19. Characterization of Rainwater Dissolved Organic Matter by Ultrahigh Resolution Fourier Transform Ion Cyclotron Resonance Mass Spectrometry

    NASA Astrophysics Data System (ADS)

    Mead, R. N.; Podgorski, D. C.; Mullaugh, K. M.; Avery, B.; Kieber, R. J.; Willey, J. D.; Cooper, W. T.

    2011-12-01

    Rainwater is a complex, heterogeneous mixture of dissolved organic matter (DOM) that remains largely uncharacterized at the molecular level. Rainwater with dissolved organic carbon values ranging from 3 to 450 μM was collected during 40 separate rain events from 2007-2011 that included coastal and terrestrial storms based upon 36 hour back trajectories. Individual rain samples were lypholized and solvent added in preparation for analysis by negative electrospray ionization and atmospheric pressure photoionization Fourier transform ion cyclotron resonance mass spectrometry (FT-ICR MS). This data set is unique in that each rain event was analyzed individually and not combined allowing for unprecedented insight into rainwater DOM at the molecular level on an episodic basis. Unique elemental compositions were assigned for compounds belonging to CHO, CHOS and CHON classes. Data visualization by van Krevelen diagrams showed clear differences in coastal and terrestrial storm events with a majority of coastal storms having high H/C (1.5-2.0) relative to terrestrial storms. Further inspection of the data revealed that rainwater has relatively high O/C (1.4) and low H/C (<0.5) which suggests rainwater DOM is compositionally different than fog water, water soluble organic carbon isolated from aerosols and surface waters.

  20. Combination of ion exchange system and biological reactors for simultaneous removal of ammonia and organics.

    PubMed

    Park, Wooshin; Jang, Eunhee; Lee, Myun-Joo; Yu, Seungho; Kim, Tak-Hyun

    2011-04-01

    A novel process for a simultaneous removal of ammonia and organics was developed on the basis of ion exchange and biological reactions. From batch experiments, it was found out that NH(4)(+) could be removed effectively by combining cation exchange and biological nitrification showing 0.98 mg N/m(2) ∙ s of a maximum flux. On the other hand, the removal of NO(3)(-) was 3.5 times faster than NH(4)(+) and the maximum flux was calculated to be 3.4 mg N/m(2) ∙ s. The systems for NH(4)(+) and NO(3)(-) removal were combined for establishing the IEBR process. When the process was operated in a continuous mode, approximately 95.8% of NH(4)(+) was removed showing an average flux of 0.22 mg N/m(2) · s. The removal efficiency of total nitrogen was calculated as 94.5% whereas that of organics was 99.5%. It was concluded that the IEBR process would be effectively used for a simultaneous removal of NH(4)(+) and organics.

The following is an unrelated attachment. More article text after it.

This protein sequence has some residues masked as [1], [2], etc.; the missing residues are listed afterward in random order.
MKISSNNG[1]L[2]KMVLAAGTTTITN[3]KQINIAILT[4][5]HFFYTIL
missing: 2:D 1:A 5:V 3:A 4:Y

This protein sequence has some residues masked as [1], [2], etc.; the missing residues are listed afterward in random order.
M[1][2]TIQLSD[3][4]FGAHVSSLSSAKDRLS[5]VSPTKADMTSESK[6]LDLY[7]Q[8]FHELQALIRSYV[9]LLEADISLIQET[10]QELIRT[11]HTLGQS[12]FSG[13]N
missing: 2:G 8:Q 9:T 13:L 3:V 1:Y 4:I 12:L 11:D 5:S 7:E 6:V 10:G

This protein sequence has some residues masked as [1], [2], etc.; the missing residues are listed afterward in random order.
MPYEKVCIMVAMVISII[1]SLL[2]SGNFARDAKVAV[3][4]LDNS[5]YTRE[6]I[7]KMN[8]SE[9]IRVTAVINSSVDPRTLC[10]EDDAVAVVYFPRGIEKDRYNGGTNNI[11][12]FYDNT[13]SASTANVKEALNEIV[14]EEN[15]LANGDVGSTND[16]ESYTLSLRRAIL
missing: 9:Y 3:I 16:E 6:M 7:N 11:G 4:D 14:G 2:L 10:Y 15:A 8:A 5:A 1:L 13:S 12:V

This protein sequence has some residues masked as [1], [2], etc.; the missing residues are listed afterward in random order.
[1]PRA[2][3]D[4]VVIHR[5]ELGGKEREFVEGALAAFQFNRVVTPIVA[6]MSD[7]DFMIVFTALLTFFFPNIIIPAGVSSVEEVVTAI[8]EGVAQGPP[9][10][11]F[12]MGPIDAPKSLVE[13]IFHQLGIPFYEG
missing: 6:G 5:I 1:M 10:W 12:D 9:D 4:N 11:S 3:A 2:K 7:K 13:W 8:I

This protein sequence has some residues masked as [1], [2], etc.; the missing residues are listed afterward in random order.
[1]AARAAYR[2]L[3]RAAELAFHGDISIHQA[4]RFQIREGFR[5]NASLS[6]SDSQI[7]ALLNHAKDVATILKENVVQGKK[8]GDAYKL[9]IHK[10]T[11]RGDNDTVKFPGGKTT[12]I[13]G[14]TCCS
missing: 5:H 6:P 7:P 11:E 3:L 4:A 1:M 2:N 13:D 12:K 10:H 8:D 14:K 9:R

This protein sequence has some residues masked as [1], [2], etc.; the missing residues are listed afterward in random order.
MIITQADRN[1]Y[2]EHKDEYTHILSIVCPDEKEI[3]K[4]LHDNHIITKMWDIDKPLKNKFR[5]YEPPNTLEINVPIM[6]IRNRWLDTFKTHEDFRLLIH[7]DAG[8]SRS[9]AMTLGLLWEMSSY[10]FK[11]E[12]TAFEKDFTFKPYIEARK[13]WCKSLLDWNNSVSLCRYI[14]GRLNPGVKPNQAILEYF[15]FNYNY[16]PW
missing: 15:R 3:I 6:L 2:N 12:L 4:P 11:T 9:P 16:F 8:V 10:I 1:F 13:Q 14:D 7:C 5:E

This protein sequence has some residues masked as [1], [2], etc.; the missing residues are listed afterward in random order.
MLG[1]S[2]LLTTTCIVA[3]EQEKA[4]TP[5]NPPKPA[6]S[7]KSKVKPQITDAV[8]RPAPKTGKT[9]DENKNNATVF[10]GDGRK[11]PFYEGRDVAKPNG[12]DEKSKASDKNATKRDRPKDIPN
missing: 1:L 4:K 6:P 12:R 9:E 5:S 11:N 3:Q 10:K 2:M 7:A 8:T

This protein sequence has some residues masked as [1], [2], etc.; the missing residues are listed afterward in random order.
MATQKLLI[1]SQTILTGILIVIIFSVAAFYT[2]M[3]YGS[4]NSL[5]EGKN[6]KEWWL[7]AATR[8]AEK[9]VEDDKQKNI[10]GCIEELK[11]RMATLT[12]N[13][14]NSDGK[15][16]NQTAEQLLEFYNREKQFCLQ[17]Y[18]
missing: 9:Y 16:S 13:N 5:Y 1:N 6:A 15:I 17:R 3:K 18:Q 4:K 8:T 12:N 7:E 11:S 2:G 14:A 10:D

1. Towards safer sodium-ion batteries via organic solvent/ionic liquid based hybrid electrolytes

    NASA Astrophysics Data System (ADS)

    Monti, Damien; Ponrouch, Alexandre; Palacín, M. Rosa; Johansson, Patrik

    2016-08-01

    Hybrid electrolytes aimed at application in sodium-ion batteries (SIB) consisting of an organic solvent mixture (EC:PC) and different ionic liquids (ILs); EMImTFSI, BMImTFSI, and Pyr13TFSI, and with the NaTFSI salt providing the Na+ charge carriers have here been extensively studied. The physico-chemical and electrochemical characterisation includes ionic conductivity, viscosity, density, cation coordination and solvation, various safety measures, and electrochemical stability window (ESW). Hybrid electrolytes with 10-50% of IL content were found to have ionic conductivities on par with comparable organic solvent based electrolytes, but with highly enhanced safety properties. A systematic Raman spectroscopy study of the cation coordination and solvation before and after electrolyte safety tests by ignition suggest that IL cations and TFSI remain stable when ignited while organic solvents are consumed. Finally, the solid electrolyte interphase (SEI) formed when using hybrid electrolytes has both better mechanical and electrochemical stability than the SEI derived from pure IL based electrolytes. For a half-cell with a hard carbon (HC) electrode and a hybrid electrolyte with a composition of 0.8 m NaTFSI in EC0.45:PC0.45:Pyr13TFSI0.10 encouraging results were obtained for IL based electrolytes - ca. 182 mAhg-1 at C/10 over 40 cycles.

  2. Towards safer sodium-ion batteries via organic solvent/ionic liquid based hybrid electrolytes

    NASA Astrophysics Data System (ADS)

    Monti, Damien; Ponrouch, Alexandre; Palacín, M. Rosa; Johansson, Patrik

    2016-08-01

    Hybrid electrolytes aimed at application in sodium-ion batteries (SIB) consisting of an organic solvent mixture (EC:PC) and different ionic liquids (ILs); EMImTFSI, BMImTFSI, and Pyr13TFSI, and with the NaTFSI salt providing the Na+ charge carriers have here been extensively studied. The physico-chemical and electrochemical characterisation includes ionic conductivity, viscosity, density, cation coordination and solvation, various safety measures, and electrochemical stability window (ESW). Hybrid electrolytes with 10-50% of IL content were found to have ionic conductivities on par with comparable organic solvent based electrolytes, but with highly enhanced safety properties. A systematic Raman spectroscopy study of the cation coordination and solvation before and after electrolyte safety tests by ignition suggest that IL cations and TFSI remain stable when ignited while organic solvents are consumed. Finally, the solid electrolyte interphase (SEI) formed when using hybrid electrolytes has both better mechanical and electrochemical stability than the SEI derived from pure IL based electrolytes. For a half-cell with a hard carbon (HC) electrode and a hybrid electrolyte with a composition of 0.8 m NaTFSI in EC0.45:PC0.45:Pyr13TFSI0.10 encouraging results were obtained for IL based electrolytes - ca. 182 mAhg-1 at C/10 over 40 cycles.